If you aren’t familiar with this watch, it will take a while to explain. Being the first “Christophe Claret” branded watch to come out of the genius’ watch shop, Christophe felt the need to sacrifice nothing when making his half million dollar wonder watch. It needed to epitomize the technological sophistication the Claret shop watch capable of, as well as giving the luxury watch loving world something totally different. The watch shows the time on two rubber belts. Has a monopusher chronograph, a flying tourbillon, and a hammer and gong that chimes each time you press the chronograph pusher. While these are the function, the construction, complexity of the movement, and over all design are “other worldly.” I’ve never see anything like this. Claret is also known for making movement for brands such as Jean Dunand and Maitres du Temps. If you want to have an impressive $100,000 plus watch, Claret is the man to go to.
Check out an article I did about the Christophe Claret Dual Tow watch here on Luxist.com. There you will get the basics. Let me say again that Claret is making the limited edition watch customizable. The website configurator for the watch allows you to choose all sorts of personalized materials and colors. The watch further comes with an alligator and rubber strap. I don’t want this article to be filled with numbers and figures. My other articles or Claret’s website will tell you the little details. I want to share with you what it is like to wear, operate, and look at the Dual Tow watch.
The name comes from the two rubber belts that are constantly moving to show the time (not jumping). The effect is pretty cool and you can read the time through metal windows. I am a bit concerned about the use of rubber (though I am not sure what other type of material would have sufficed). The reason being that rubber with degrade over a short amount of time as it is always moving. I expect the Dual Tow to require servicing each 1-3 years, whereby among other things, the belts will be replaced. The rollers and structures that they are built on are very interesting. Looking into the movement you see an impossible wonderment of tiny details that boggle your mind with logistical questions on how it was all made. The thin sapphire bridge that connects the chronograph dials (and where the dials themselves are printed) is made on some manner of secret machine. One of the reasons you pay about a half million dollars for a watch like this is because no one else in the world can replicate it.
The Dual Tow is a big watch. The gold rectangular square sits over my entire wrist. It would look more odd if it were not curved. The entire case is richly curved, as well as a few of the sapphire crystals on the watch. The sides ones are impressive to gaze through. You can see that the machinery inside the watch is complex, like a little world. A micro mega machine that brings back a child-like sense of disbelief. Though you can’t afford the watch on any adolescent allowance. Claret has a very classic sense of aesthetics when it comes to making movements though he is quite advanced in his execution. My opinion is that the man is heavily influenced by classic pocket watch design. The sort of watch making where a plate is like a canvas – and the machine is built on top of it. This is very much how the French design watch movements. The Swiss are a bit different incorporating the machine with what is holding it together. I see Claret’s work like a combination between watch making and architecture. He is as concerned with the visual design and symmetry of the watch, as he is with making it work. He doesn’t do the testing that the Germans do, and he does not indulge a sense of efficiency like the Japanese. He is of course an artist, not a bean counter.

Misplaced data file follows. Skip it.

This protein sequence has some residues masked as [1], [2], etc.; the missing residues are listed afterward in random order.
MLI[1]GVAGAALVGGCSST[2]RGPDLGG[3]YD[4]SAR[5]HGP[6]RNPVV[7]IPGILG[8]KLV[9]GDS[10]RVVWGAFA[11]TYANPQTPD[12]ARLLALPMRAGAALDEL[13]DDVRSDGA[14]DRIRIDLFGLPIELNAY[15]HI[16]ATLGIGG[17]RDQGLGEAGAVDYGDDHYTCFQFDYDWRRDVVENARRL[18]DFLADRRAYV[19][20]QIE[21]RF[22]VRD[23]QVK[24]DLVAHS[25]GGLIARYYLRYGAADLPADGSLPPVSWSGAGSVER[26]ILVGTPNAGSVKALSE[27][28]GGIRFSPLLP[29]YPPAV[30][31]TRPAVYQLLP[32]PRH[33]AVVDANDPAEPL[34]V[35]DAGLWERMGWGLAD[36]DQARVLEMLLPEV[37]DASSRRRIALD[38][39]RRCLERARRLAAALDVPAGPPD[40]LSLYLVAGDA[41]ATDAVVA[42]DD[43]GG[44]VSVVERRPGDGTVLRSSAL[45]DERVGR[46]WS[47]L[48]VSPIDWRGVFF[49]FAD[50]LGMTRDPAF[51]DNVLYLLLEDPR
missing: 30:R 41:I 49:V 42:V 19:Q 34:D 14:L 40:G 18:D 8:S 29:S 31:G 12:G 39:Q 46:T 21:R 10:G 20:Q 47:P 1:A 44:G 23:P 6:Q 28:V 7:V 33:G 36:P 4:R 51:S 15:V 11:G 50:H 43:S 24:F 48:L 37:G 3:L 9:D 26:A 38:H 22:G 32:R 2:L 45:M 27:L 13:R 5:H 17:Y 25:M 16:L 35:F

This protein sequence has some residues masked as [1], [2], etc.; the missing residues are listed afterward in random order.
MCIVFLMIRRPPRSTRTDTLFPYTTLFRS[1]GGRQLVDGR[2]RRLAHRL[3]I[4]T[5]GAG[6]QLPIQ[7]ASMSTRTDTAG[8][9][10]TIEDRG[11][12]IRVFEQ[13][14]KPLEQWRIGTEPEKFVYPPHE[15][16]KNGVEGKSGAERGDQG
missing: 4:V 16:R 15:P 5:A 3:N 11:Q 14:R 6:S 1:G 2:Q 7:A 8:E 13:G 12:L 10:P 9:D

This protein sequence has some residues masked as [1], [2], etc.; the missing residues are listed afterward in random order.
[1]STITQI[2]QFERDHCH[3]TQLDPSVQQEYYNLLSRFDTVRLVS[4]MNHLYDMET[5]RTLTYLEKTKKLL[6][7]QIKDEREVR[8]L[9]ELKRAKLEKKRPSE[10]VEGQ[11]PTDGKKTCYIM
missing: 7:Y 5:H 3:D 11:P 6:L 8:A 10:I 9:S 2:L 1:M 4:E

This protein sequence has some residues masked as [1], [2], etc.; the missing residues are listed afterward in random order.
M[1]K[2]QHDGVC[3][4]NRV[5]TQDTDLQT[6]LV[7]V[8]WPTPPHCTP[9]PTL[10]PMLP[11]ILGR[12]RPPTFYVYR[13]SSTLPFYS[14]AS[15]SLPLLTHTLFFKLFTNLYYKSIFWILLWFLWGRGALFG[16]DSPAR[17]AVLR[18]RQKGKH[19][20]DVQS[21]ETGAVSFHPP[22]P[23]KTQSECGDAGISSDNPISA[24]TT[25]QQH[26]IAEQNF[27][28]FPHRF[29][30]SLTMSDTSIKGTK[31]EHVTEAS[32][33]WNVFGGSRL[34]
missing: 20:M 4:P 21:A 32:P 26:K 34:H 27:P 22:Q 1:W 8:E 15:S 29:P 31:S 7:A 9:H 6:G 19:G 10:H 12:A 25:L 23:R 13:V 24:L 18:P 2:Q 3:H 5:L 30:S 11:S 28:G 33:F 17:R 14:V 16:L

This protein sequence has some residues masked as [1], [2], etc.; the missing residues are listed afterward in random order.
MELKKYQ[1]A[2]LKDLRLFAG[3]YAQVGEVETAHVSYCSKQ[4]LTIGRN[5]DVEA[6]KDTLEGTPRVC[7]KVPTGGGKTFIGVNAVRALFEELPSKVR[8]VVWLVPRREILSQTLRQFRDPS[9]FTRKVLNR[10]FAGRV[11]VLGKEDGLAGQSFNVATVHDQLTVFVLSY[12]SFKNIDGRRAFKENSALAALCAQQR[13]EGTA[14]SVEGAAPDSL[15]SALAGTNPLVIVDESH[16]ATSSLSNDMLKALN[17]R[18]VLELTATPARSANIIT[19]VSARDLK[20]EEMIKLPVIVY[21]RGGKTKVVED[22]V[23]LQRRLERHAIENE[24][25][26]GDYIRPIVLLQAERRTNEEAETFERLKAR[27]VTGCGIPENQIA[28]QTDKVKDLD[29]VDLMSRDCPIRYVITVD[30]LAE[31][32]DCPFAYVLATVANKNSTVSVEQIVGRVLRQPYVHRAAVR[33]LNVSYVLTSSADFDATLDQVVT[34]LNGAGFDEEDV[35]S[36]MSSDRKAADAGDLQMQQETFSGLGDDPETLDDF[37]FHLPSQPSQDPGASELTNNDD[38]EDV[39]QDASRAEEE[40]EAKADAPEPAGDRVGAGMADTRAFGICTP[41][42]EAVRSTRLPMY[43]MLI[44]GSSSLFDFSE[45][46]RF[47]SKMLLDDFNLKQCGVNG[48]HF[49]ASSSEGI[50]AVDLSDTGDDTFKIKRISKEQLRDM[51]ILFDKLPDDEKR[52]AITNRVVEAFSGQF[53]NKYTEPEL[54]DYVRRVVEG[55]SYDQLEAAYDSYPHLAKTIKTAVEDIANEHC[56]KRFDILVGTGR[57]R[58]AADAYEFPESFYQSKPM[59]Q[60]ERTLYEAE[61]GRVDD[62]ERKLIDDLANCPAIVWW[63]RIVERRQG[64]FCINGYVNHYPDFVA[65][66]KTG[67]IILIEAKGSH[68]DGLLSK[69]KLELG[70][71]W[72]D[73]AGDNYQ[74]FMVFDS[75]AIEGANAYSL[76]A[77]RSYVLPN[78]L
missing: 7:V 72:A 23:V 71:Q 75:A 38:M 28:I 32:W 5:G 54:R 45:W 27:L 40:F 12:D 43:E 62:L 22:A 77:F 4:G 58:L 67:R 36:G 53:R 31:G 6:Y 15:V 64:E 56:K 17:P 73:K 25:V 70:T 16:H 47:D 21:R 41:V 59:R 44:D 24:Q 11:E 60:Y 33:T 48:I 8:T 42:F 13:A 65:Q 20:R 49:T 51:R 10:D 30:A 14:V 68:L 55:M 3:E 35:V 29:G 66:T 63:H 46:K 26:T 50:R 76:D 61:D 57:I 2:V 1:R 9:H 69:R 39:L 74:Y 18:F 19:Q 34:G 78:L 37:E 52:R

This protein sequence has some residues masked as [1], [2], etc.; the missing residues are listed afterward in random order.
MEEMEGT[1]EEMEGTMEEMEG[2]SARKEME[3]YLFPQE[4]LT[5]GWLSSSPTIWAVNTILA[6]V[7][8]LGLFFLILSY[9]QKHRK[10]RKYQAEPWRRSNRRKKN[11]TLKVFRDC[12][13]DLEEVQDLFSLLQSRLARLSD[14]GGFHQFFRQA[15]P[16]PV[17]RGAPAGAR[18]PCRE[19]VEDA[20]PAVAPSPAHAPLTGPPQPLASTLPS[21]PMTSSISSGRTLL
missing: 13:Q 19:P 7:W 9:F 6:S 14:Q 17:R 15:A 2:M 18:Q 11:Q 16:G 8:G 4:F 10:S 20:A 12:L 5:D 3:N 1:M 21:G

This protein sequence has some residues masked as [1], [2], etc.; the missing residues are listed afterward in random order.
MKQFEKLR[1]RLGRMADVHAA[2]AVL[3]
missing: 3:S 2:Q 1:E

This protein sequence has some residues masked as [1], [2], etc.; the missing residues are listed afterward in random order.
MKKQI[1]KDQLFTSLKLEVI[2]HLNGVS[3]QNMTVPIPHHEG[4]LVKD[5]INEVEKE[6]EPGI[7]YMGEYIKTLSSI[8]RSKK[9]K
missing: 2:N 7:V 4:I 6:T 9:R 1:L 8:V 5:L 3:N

The movement is manually wound with a tourbillon escapement seen at the bottom of the face. As some watches focus on featuring a tourbillon as the most complex feature, the Dual Tow does not. The tourbillon just sort of placidly sits there, minding its own business… being complex and understated. The star of the dial from a technical standpoint is the planetary gear array that controls the chronograph. Like a many armed Indian God, the gear system presses multiple points at once. Claret meant to poke not only your visual interest, but at each press of the pusher, you hear a “chime.” Claret’s most classic talent is in minute repeaters. So the man knows a good gong and hammer show. On the rear of the watch you’ll see a hammer at the top of it with a thin pieces of blue steel like a wire going around the circumference of the movement like it was an internal antenna. That thin piece of steel is the gong, and needs to be relatively rigid and not touching anything else save for the base to make sound necessary to have a deep little chime. This mechanism is one of the other things activated when you press the chronograph pusher. The concept is the same as when you get a beep each time you press a button on your mobile phone.
Attention to detail all over the watch is fantastic. The hour markers around the dial are jewels that match the color theme of the watch. Here they are sapphires. The movement decoration, finishing and detail of the case, everything is amazing. Another example is that the strap ends where the butterfly deployment attached has a spring mechanism that gives about 1-2mm of pull. Why? Just to make sure the watch strap stays comfy if your wrist expands when you clench your first. Just like stretchy pants.
If you can afford one of these watches, I highly recommend it. Very cool, very unique, and very exclusive. Just what Claret was going for. He made the Dual Tow for his company’s 20th anniversary, I hope he keeps this type of work up. Check out the images, videos, etc… for more.